12/16/2008--At the end of the movie Harry Potter and the Chamber of Secrets, Harry tricks Lucius Malfoy into freeing his house elf, Dobby. By the rules of Harry’s universe, masters can grant manumission to what are essentially slaves by giving to the creature an article of clothing. [This is not so odd; in the Book of Ruth in the Old Testament, certain transactions are attested by giving one's shoe to the other party]
Harry secretes a sock in a book that itself is evidence of seditious activity and then accuses Malfoy of having given the book to an innocent party. The charge is a ruse designed to distract Malfoy from looking at the book before giving the book to Dobby. The ruse works.
The question is, why is this trick effective? Obviously Malfoy never intended to free Dobby. Why isn’t intention required? By the logic of Harry’s trick, any elf could easily free himself simply by secreting articles of clothing all manner of containers that would then be unknowingly passed back to the elf.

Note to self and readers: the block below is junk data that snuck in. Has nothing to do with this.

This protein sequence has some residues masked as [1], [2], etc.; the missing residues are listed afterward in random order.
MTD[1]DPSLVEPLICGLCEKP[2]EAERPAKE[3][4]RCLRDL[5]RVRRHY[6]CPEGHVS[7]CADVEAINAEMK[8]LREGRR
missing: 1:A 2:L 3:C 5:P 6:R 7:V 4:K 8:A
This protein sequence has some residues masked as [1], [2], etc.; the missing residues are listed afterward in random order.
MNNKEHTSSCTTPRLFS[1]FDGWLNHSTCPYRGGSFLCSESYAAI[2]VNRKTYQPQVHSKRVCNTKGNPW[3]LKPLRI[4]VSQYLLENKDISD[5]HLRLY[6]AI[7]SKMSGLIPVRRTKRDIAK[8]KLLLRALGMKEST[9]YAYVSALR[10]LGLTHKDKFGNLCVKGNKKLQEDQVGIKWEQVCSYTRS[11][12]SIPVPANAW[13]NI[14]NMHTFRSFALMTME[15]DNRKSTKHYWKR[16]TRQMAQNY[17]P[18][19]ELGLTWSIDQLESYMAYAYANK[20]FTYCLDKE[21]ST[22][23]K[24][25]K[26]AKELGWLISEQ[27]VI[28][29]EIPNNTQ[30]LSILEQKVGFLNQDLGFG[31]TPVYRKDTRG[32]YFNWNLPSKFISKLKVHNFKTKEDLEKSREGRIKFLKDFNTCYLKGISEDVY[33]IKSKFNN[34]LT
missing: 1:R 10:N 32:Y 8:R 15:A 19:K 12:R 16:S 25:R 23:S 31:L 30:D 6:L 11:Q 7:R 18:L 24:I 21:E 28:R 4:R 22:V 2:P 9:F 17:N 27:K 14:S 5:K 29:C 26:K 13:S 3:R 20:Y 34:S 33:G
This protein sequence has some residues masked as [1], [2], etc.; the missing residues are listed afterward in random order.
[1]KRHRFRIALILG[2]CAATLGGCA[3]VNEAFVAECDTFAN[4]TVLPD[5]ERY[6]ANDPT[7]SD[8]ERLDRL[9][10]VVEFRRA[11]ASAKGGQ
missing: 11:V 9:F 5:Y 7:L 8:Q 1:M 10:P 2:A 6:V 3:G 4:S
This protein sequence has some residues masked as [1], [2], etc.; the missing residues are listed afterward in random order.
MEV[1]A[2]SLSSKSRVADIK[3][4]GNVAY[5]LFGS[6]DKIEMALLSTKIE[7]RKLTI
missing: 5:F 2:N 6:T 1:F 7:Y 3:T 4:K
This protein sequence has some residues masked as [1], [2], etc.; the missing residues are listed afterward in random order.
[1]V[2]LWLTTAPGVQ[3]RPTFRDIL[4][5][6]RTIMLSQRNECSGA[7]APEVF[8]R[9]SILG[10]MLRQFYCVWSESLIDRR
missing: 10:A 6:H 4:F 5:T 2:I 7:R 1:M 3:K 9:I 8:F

This issue of the intent required to free a slave, and other aspects of the law of manumission, was the subject of Bob Cover’s groundbreaking 1984 book, Justice Accused: Antislavery and the Judicial Process. A trick like the one Harry pulled would probably not suffice to transfer any other kind of property, absent special circumstances. Cover examined the willingness of judges to bend the rules in favor of freedom. The book raised the question of the relationship of positive law to natural law, or transcendent norms.
The movie, and the book upon which it was based, apparently assume that Dobby is free despite the dishonesty involved. The question is, why would that be so?